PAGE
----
Dominic Russell is a sophomore at the University of Michigan and the Roosevelt Institute | Campus Network's Policy Impact Coordinator for the Midwest. Ryan Thornton is a junior and Campus Network chapter head at George Mason University.

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Felicia Wong: To Build a Better Economy, We Must Close the Racial Wealth Gap

Apr 9, 2015Laurie Ignacio

Our ongoing series about the good economy continues with a video featuring Roosevelt President and CEO Felicia Wong. When asked about what she would do to ensure a good economy in 25 years, she says her top priority is closing the racial wealth gap. After examining wealth over generations, she finds that wealth, more than income, is the most important factor that determines whether people can make it to the middle class and succeed.

Our ongoing series about the good economy continues with a video featuring Roosevelt President and CEO Felicia Wong. When asked about what she would do to ensure a good economy in 25 years, she says her top priority is closing the racial wealth gap. After examining wealth over generations, she finds that wealth, more than income, is the most important factor that determines whether people can make it to the middle class and succeed.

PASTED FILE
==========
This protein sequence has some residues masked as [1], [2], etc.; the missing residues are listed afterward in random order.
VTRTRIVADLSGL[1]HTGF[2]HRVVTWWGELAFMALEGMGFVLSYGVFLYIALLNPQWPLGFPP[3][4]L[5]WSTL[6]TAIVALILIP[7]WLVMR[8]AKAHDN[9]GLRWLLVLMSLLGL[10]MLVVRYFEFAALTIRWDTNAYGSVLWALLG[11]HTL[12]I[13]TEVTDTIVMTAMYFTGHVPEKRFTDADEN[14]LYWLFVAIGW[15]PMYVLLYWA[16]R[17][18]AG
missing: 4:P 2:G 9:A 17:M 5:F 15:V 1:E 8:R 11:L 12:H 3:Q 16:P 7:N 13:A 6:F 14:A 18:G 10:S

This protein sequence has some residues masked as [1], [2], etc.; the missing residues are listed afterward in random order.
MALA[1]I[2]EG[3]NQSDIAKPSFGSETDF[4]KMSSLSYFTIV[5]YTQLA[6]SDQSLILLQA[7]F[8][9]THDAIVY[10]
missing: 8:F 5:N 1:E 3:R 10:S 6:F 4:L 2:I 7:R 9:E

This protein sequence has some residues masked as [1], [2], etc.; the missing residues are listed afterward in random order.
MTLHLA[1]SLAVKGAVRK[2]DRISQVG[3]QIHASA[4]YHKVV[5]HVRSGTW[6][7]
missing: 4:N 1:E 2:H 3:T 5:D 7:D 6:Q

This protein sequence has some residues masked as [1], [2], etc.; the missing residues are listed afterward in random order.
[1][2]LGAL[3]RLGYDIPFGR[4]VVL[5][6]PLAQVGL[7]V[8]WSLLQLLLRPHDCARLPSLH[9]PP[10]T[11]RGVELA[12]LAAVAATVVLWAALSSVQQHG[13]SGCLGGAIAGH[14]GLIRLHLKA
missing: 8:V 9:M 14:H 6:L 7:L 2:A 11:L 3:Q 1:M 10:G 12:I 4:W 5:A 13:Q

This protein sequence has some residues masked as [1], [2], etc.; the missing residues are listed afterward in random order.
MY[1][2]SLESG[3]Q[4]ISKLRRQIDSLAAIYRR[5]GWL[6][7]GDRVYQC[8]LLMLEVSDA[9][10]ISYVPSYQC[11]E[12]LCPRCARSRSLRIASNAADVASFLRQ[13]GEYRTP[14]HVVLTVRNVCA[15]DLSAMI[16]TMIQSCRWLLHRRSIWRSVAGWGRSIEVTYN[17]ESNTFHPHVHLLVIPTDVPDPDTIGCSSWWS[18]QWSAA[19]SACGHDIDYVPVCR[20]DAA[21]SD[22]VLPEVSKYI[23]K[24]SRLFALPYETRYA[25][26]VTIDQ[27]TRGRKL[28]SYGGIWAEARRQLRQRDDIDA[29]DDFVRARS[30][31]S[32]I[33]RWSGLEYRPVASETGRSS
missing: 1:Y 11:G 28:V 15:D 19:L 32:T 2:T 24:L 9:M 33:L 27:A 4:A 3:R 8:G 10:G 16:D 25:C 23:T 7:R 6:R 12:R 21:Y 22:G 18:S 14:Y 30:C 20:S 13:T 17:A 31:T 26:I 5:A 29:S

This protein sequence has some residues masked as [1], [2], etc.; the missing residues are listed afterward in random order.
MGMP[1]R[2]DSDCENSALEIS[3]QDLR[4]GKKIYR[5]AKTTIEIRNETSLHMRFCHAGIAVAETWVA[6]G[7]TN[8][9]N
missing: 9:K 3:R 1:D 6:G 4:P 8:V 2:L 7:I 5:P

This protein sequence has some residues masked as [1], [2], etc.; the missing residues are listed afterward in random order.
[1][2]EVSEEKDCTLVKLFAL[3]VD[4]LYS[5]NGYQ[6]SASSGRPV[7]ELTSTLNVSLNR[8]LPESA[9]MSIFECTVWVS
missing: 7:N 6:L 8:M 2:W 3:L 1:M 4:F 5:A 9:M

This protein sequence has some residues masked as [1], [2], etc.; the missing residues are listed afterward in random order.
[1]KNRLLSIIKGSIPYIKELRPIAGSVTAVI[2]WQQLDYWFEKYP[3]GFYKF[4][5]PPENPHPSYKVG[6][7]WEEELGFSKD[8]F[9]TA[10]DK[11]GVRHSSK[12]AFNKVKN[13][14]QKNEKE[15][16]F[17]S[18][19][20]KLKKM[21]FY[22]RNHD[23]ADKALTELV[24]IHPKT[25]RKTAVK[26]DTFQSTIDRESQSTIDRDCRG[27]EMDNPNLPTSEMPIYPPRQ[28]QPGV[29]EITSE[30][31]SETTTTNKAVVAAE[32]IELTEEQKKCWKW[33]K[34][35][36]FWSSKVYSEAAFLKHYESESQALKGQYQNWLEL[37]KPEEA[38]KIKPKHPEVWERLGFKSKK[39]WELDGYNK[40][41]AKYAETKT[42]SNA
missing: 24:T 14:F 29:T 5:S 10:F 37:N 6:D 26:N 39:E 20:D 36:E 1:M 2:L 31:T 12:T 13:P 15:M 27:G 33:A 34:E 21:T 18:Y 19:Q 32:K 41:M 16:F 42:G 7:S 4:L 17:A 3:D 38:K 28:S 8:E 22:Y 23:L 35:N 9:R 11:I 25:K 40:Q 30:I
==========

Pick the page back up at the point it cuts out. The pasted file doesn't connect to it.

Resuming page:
To learn more about the racial wealth gap, check out the following articles:

The Racial Wealth Gap Is Three Times Greater Than the Racial Income Gap

Today’s racial wealth gap is wider than in the 1960s

Wealth inequality has widened along racial, ethnic lines since end of Great Recession

Felicia Wong is the President and CEO of the Roosevelt Institute, which seeks to re-imagine the social and economic policies of Franklin and Eleanor Roosevelt for the 21st century. Felicia came to the Institute from the Democracy Alliance, where she led the development and assessment of the organization’s strategic investment portfolio. She holds a Ph.D. in political science from the University of California, Berkeley. Her doctoral dissertation on the role of race and framing in K-12 public education politics received the 2000 American Political Science Association award in Race, Ethnicity, and Politics.

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Why Is Lehman Brothers Suing Georgetown from Beyond the Grave?